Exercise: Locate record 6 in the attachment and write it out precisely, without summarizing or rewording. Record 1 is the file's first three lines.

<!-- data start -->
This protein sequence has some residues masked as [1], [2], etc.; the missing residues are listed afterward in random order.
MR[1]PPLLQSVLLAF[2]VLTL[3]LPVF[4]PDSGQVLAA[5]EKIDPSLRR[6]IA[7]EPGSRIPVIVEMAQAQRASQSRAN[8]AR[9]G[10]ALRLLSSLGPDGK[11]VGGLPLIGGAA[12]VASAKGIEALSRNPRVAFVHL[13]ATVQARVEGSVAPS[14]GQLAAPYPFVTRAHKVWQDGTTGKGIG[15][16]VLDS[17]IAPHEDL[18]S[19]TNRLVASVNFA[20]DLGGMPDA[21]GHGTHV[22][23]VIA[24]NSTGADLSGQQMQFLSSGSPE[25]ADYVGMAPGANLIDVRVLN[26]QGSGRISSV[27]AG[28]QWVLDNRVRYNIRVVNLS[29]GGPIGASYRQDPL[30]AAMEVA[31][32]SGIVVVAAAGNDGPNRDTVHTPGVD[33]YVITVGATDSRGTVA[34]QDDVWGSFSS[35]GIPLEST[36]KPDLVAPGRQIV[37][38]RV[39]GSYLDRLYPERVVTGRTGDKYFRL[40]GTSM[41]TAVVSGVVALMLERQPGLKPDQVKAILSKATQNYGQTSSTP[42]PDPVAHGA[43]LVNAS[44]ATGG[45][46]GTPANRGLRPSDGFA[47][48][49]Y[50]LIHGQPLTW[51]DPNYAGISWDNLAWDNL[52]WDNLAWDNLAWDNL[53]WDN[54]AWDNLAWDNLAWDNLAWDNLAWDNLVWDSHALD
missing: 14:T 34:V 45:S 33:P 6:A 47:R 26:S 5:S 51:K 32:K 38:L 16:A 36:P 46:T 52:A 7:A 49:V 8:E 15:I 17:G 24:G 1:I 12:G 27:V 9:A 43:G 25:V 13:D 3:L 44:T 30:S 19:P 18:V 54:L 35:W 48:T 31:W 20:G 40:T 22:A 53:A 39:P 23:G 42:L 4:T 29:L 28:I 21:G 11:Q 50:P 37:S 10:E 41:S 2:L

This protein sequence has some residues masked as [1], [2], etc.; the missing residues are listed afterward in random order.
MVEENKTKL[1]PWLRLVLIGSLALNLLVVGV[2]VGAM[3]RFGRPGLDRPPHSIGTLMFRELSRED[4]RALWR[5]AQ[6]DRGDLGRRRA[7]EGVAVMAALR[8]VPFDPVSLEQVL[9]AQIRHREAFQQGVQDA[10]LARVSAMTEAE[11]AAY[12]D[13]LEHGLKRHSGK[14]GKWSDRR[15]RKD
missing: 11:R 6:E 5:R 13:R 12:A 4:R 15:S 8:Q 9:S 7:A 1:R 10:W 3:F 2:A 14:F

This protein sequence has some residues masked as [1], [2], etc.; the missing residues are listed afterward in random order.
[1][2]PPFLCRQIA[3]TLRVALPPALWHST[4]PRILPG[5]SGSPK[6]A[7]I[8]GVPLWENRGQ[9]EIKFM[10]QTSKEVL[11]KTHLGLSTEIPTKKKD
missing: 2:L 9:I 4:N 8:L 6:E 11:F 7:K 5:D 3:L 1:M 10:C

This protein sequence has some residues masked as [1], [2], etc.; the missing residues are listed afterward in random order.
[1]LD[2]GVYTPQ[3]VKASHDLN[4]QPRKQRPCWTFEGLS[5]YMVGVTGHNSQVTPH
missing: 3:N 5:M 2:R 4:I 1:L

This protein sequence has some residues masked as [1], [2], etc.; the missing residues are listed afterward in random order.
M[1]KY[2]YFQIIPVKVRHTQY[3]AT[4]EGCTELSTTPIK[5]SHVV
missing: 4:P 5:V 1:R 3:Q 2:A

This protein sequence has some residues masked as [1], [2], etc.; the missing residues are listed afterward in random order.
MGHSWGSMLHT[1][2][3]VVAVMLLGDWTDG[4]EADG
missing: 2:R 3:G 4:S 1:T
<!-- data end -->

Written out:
This protein sequence has some residues masked as [1], [2], etc.; the missing residues are listed afterward in random order.
MGHSWGSMLHT[1][2][3]VVAVMLLGDWTDG[4]EADG
missing: 2:R 3:G 4:S 1:T